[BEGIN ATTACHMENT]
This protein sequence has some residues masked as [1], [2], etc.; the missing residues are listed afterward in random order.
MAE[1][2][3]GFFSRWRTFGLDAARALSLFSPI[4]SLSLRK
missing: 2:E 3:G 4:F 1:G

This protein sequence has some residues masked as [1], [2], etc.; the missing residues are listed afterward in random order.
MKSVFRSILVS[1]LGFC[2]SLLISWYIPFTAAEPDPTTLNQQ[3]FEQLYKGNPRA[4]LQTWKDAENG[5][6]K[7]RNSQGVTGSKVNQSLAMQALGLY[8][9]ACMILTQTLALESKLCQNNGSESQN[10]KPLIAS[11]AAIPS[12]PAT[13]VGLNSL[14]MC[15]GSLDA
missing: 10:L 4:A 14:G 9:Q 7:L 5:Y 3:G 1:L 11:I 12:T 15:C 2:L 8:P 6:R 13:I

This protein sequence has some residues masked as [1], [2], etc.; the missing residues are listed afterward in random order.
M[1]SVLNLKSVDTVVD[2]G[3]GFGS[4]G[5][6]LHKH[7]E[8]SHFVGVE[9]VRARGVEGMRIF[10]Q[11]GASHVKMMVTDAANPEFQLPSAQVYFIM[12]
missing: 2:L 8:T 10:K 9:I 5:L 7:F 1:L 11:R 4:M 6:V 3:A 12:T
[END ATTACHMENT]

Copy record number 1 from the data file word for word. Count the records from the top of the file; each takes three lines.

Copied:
This protein sequence has some residues masked as [1], [2], etc.; the missing residues are listed afterward in random order.
MAE[1][2][3]GFFSRWRTFGLDAARALSLFSPI[4]SLSLRK
missing: 2:E 3:G 4:F 1:G